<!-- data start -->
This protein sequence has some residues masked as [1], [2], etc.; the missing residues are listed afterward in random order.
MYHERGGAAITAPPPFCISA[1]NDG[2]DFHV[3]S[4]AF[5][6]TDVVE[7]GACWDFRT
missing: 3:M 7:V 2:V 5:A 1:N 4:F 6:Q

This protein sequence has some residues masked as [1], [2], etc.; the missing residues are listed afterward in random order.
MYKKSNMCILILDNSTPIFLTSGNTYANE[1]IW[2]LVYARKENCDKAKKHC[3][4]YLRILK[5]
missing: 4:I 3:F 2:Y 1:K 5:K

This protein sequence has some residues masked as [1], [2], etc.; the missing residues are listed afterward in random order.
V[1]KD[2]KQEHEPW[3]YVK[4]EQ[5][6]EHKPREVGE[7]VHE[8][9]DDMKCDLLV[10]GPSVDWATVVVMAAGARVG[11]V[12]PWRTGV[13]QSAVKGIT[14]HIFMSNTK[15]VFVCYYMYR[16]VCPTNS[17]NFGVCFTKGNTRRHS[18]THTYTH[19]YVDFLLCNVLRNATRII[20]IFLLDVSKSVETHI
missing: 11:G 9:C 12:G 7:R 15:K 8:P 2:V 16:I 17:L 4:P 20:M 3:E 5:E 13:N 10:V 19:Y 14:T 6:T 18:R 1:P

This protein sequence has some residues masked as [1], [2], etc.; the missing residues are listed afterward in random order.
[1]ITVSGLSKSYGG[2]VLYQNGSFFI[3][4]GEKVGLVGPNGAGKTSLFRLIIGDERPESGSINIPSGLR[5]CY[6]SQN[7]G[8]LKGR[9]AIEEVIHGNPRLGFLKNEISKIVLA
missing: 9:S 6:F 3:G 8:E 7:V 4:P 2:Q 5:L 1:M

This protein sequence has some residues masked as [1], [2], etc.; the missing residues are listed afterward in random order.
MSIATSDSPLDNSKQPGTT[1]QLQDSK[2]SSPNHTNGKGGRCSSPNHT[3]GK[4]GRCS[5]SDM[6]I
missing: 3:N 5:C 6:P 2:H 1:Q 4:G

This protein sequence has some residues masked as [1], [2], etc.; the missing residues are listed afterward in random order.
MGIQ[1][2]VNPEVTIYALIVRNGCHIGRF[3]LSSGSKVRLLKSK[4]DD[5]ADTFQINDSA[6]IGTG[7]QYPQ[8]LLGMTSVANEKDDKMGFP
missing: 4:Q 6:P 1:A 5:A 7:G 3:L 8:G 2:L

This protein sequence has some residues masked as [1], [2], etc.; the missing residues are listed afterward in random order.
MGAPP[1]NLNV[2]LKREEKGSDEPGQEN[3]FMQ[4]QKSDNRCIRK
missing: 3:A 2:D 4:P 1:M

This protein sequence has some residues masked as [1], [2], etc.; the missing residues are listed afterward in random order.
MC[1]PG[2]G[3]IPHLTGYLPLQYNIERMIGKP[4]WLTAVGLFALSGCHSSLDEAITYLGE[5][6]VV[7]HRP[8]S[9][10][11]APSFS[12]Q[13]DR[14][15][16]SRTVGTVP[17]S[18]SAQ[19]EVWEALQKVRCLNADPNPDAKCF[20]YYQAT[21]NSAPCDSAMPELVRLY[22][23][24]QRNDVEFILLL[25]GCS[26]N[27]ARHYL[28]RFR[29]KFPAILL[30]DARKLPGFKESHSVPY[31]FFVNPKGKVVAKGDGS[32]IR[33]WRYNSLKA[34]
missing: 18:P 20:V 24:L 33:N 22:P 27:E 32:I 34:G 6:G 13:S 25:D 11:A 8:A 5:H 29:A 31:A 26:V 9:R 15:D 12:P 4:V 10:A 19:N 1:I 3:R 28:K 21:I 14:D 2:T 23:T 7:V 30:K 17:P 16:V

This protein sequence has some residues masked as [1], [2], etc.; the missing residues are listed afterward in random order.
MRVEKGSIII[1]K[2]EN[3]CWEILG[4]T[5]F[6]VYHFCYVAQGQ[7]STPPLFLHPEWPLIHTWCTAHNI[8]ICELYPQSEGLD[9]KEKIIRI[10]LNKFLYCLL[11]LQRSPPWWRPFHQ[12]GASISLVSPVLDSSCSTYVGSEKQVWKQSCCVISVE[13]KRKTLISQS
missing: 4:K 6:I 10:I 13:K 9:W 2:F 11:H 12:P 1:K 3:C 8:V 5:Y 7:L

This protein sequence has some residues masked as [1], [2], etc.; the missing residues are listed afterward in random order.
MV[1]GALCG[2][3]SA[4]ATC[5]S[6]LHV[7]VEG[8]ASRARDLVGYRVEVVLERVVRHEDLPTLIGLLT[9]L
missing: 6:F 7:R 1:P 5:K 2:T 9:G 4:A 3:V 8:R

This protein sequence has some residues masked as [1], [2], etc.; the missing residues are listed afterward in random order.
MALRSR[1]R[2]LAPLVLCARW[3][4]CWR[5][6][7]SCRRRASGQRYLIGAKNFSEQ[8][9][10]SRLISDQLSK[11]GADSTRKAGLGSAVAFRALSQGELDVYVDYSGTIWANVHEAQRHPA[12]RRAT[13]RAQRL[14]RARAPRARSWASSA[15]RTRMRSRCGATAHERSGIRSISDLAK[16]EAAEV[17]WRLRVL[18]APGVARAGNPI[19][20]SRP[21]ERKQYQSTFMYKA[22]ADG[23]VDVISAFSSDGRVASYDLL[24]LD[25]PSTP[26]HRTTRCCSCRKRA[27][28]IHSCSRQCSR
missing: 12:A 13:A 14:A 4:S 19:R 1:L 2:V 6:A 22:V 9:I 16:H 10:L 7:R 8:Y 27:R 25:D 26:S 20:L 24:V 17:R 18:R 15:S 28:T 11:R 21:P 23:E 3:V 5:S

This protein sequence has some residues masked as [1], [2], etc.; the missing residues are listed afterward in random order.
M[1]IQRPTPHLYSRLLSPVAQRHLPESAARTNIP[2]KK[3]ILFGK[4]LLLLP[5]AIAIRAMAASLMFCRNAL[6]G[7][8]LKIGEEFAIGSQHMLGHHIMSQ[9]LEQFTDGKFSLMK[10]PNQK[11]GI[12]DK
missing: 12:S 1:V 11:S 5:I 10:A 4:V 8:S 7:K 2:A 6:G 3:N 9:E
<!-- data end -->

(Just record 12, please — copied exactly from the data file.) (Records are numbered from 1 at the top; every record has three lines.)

This protein sequence has some residues masked as [1], [2], etc.; the missing residues are listed afterward in random order.
M[1]IQRPTPHLYSRLLSPVAQRHLPESAARTNIP[2]KK[3]ILFGK[4]LLLLP[5]AIAIRAMAASLMFCRNAL[6]G[7][8]LKIGEEFAIGSQHMLGHHIMSQ[9]LEQFTDGKFSLMK[10]PNQK[11]GI[12]DK
missing: 12:S 1:V 11:S 5:I 10:A 4:V 8:S 7:K 2:A 6:G 3:N 9:E